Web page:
From Jared Smith of taranaki-daily-news: For two years Jay Rei worked as a light rigger on The Hobbbit films. His work is critical: sync-ing lighting scenes and green screens helps with post-production of the films and avoids costly re-shoots.
Mr Rei dismisses the critics who say the recent announcement of three Hobbit films is stretching the source material too thin.
“That would depend on their comprehension, making a book into a movie is a big deal, Pete’s got an amazing brain, brilliant. He tries every variation there is. We got quite enough footage to do the two movies we were away for, and now the third.”
Tom Scott from dominion-post: A Hobbit movie set discreetly hidden in the Maupuia bush will remain for up to 16 extra months and walkers may be able to get close enough to check it out. The site which was used to film scenes of the town of Dalewas due to come down on August 31 but the Wellington City Council recently approved another resource consent. This consent means the set will remain until December 31, 2013.
This means it will be used for the making of Desolation of Smaug which — if the title is a reliable clue — will deal with the dragon Smaug. The site is privately owned, but walking tracks in the area are open at the owner’s discretion and glimpses of the site ”may be possible” from sites in Evans Bay and Roseneath. Potential spoiler warning
Since the Hobbit film trilogy began shooting principal photography 18 months ago, the production has played its very cards close to its chest, and Stone Street Studios has proved more leak-proof than the White House.
In light of this, speculation on the films — whether pertaining to structure or content — has the hallmark of paleolithic archaeology: not only are large inferences having to be made from an extremely small amount of evidence, but the legitimacy and relevance of the evidence itself is by no means certain.
With all this in mind, I’ll try and draw some tentative conclusions about the trilogy’s plot and structure — with particular attention to any evidence of departures from the book — from what we understand to be official biographical notes that will accompany the character figurines from The Hobbit.
While it is impossible to confirm that the descriptive information released with these figurines accurately reflects the film-makers vision, they are detailed and idiosyncratic enough to suggest there is a high degree of alignment.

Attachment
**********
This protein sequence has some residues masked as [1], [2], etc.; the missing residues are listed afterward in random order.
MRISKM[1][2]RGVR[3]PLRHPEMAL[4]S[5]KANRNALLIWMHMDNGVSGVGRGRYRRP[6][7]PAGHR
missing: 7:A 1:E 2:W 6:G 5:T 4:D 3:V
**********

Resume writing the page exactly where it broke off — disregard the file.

Note that some of the biographies (Kili, Fili, Gloin and Dwalin, for example) are left out here. Where this occurs this is because, in my view, they offered no insight on the trilogy plot, structure, or departures from the source material. And if spoilers and speculation aren’t your thing, best to stop reading now. (more…)
Many Ringers have wondered how much of Guillermo Del Toro’s conceptual work and vision we’ll end up seeing in The Hobbit. In a video interview with io9‘s Annalee Newitz, Peter Jackson provides the answer: not much. Del Toro had already invested 18 months in concept designs for the creatures and the world of The Hobbit waiting for movie to be greenlit. But in 2010 he left the project because of the delays, and Jackson eventually took over.
Jackson says: “I looked at his designs and I said: ‘The only person who can make a Guillermo Del Toro movie is Guillermo. It shouldn’t be me. I can’t put my head into somebody else’s idea — I have to generate it from the beginning.’ So really I redesigned the film pretty much. Some of Guillermo’s DNA is in there…”
Although “The Hobbit” features several Lord of The Rings returning cast members, Ian McKellen, Cate Blanchett, Elijah Wood and others reprise their roles, Associated Press writes that the much of the film’s potential hinges on newcomer Martian Freeman.
The filmmakers were so set on having Martin Freeman to play Bilbo they halted production for three months while Freeman returned to British TV to reprise his role as Dr Watson“Sherlock“. Peter Jackson says “It was sort of unheard of for a big-budget movie, but because we wanted him so badly, the studio supported us, and we made that provision in our schedule,”, “He carries the movie. You get that casting wrong and you’re in huge trouble.” [Read More]
Andy Serkis who’s new to directing was honored to be asked to be the second unit director on The Hobbit (and he does a good job as we have seen through out Peter Jacksons video blogs). Peter Jackson gave Andy Serkis filmmaking tips and acted as a mentor. contactmusic.com quoting from EMPIRE magazine:
Serkis explained: ‘‘He would watch form his set, call: ‘No, no, it’s not working. Just bail out of the shot.’ He was mentoring me. ”There were different ways we worked. We’d set up entire sequences, or he’d start a scene and I would finish it if there wasn’t time.”